welcome to the hike!

Working out the call!

I currently living in Millersburg or as God whispered in me ear four years ago in PA, "the land of my Fathers!" MILLERS - burg! OK! The best way to describe my life of late, is simply "Pastor-at-Large" I live "outside the box" of our usual expectation of life, family, employment and even culture. I live, breathe, and weave around a four county area as a local missionary and have learned of so many supportive faith communities. I meet people who contact me where they are in their 'hike 'o life."

The hats I wear are that of Life Coach, Writer, Speaker, Retreat Facilitator, Pastoral Supply, Prayer Counselor and well, whatever God calls on me to do (I actually get paid to do all of these things, which is awesome, unless you are helping me with my books!) I also work to "tent-make my mission work" as a church secretary for a sweet fellowship pastored by one of my favorite seminary prof's.

So what do I want to be when I grow up? Stay tuned! The goals are big and staying solvent month by month is a huge victory, but as I see my own heart and others hearts change and grow in my daily walk, I realize, I am not working for treasures on earth....I have direct deposit above. Guess that's a pretty sweet ride! Lacing up my hiking boots...on the hike o' life!

Saturday, March 26, 2011


On this Sunday edition, I want to introduce to one of the oldest Easter Hymns

When I survey the Wondrous Cross was penned by Isaac Watts...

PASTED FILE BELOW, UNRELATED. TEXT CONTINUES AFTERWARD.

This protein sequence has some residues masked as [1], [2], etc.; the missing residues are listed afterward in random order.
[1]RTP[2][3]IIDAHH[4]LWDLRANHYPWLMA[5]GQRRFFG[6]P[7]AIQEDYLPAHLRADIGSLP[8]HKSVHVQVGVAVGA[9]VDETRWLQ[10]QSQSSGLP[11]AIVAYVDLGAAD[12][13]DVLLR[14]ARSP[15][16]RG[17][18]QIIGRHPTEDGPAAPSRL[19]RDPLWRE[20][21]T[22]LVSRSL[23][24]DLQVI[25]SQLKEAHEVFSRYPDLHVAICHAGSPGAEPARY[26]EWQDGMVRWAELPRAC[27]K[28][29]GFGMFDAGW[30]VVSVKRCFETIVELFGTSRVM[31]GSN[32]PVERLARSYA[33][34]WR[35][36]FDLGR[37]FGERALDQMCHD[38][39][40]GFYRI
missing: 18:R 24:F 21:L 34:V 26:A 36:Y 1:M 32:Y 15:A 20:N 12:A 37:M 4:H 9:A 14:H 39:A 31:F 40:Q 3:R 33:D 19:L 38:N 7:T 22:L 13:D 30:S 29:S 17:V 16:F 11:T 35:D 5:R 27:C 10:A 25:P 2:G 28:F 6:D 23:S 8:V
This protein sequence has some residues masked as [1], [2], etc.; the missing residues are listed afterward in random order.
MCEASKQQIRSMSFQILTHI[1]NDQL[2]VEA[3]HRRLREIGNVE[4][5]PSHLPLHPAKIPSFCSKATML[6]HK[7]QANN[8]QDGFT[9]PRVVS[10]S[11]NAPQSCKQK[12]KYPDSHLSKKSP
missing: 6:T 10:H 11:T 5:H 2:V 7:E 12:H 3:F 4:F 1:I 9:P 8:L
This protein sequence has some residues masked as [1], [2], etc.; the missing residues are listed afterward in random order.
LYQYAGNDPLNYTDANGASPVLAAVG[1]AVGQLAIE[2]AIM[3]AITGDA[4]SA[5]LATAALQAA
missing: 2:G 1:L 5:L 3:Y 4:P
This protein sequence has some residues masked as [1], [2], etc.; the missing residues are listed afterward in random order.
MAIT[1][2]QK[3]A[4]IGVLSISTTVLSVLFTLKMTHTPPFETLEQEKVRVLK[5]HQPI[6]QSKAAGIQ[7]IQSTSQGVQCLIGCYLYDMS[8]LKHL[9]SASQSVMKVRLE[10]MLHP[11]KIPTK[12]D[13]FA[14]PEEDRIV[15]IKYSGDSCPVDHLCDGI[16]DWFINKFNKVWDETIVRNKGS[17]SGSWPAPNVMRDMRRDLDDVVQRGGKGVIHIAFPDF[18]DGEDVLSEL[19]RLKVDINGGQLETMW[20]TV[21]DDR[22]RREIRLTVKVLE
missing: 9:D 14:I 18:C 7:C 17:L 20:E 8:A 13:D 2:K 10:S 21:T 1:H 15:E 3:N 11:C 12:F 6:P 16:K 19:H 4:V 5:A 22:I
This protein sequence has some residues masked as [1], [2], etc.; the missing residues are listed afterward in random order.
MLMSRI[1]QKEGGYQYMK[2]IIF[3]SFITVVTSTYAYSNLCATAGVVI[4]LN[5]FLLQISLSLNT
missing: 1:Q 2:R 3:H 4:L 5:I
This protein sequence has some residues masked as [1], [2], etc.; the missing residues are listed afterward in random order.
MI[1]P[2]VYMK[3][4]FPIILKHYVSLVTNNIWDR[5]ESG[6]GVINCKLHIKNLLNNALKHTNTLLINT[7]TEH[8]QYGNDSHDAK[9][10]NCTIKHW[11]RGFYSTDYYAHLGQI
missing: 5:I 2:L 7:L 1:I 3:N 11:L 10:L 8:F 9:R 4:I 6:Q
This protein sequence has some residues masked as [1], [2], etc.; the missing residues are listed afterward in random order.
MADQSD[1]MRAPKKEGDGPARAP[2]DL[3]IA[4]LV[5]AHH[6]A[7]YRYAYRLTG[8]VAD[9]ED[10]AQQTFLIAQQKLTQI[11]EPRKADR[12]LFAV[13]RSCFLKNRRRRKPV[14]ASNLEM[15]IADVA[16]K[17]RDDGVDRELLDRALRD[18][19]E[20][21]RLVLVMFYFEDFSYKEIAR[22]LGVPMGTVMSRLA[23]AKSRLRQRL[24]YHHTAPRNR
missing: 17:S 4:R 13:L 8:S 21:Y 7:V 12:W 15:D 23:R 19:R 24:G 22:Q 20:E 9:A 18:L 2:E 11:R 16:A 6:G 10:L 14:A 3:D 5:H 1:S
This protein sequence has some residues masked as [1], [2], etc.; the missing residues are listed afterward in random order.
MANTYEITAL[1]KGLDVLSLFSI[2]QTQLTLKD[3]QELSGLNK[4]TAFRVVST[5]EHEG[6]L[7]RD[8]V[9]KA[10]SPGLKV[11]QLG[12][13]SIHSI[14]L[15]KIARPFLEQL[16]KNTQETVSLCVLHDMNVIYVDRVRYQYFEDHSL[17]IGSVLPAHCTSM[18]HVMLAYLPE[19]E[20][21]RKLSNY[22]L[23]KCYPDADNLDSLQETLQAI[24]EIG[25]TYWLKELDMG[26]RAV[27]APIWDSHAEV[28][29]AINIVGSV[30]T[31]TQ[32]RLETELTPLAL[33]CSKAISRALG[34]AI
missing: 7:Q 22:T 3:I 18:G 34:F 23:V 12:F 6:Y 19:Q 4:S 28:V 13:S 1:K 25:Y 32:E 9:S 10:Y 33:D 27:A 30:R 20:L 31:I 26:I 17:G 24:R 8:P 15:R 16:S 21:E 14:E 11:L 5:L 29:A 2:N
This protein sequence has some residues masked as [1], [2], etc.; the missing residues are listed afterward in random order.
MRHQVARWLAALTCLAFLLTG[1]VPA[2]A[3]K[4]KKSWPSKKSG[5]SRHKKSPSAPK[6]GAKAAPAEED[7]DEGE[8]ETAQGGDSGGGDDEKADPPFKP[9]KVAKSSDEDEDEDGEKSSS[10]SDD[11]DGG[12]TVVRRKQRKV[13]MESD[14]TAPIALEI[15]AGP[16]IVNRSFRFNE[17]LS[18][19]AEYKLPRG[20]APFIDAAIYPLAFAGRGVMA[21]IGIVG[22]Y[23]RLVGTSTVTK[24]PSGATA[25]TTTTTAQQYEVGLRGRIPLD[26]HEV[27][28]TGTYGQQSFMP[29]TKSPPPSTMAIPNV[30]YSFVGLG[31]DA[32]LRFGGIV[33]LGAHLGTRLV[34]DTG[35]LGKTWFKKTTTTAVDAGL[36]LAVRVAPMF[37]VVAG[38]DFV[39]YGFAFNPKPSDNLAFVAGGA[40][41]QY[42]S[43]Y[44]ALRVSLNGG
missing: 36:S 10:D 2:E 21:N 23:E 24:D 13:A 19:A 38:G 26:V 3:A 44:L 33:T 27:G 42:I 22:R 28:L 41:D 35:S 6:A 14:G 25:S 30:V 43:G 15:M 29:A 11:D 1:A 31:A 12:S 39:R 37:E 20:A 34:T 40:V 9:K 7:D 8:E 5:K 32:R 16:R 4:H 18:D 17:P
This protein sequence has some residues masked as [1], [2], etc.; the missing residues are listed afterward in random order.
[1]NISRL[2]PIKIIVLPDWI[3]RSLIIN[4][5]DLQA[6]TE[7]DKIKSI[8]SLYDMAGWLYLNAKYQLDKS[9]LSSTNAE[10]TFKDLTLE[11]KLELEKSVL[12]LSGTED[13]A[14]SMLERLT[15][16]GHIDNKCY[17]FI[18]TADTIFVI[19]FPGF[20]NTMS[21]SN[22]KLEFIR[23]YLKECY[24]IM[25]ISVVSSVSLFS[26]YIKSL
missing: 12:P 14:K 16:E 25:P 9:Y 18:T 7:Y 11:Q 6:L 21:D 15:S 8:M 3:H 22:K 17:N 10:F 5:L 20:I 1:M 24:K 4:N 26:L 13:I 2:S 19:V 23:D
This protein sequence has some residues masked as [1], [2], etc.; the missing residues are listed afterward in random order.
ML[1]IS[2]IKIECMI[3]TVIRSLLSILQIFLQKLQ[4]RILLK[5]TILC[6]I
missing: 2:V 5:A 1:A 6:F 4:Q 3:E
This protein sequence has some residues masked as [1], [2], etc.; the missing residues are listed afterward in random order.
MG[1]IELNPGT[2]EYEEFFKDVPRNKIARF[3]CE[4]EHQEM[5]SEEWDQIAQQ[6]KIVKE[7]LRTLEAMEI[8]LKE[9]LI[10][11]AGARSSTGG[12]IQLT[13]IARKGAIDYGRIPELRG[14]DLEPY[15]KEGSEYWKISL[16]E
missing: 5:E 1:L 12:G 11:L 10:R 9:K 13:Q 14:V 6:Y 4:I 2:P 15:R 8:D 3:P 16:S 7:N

But I also introduce (sorry to any purists) Chris Tomlin's arrangement of a new chorus that has brought this the hymn to a new generation...

I feel that this is song sums up what the Lenten Journey is all about:

Our need for the cross,

Christ's sacrifice on the cross,

And the world that has not been the same.....

since Christ OVERCAME DEATH for our sake.

So journey with me to find out about this incredible hymn...

From the blog of Messiah Lutheran Church, here is compiled background of these amazing hymns

Isaac Watts was born in 1674 in Southampton England.  “When I Survey the Wondrous Cross” is thought, by many, to be the greatest hymn ever written. 

The eldest of nine children, he was the son of an educated deacon in a dissenting Congregational church.  At the time of Isaac’s birth, his father was in prison for his non-conformist beliefs.  Young Watts showed an unusual aptitude for study and learned Latin at the age of five, Greek at nine, French at eleven and Hebrew at thirteen.  He began to write verses of good quality when he was very young.  Watts is frequently referred to as the father of English hymnody. 

 One of his early concerns was the deplorable state to which congregational singing had degenerated in most English-speaking churches.  The singing consisted of slow, ponderous Psalms in which each line was first read by an appointed deacon and was followed by the droning of the congregation. 

 He was a revolutionary producing “futuristic music” for his time. 

Because of this bold departure from the traditional Psalms, Isaac Watts was often considered to be a radical churchman.  Watts not only rewrote the Psalms in this way, but he also wrote a number of hymns based solely on personal feelings.  These hymns were known as hymns of human composure.  Such hymns were very controversial during his lifetime.  “When I Survey the Wondrous Cross” is an example of this type of hymn written by Watts.  It’s the first known hymn to be written in the first person, introducing a personal religious experience rather than limiting itself to doctrine.

Isaac Watts, and his hymn “When I Survey the Wondrous Cross” helped to reshape the future of church music as we know it today.  Mr. Watts would have been proud to know that Chris Tomlin is continuing his tradition.
The words of “When I Survey the Wondrous Cross” tell a wonderful story.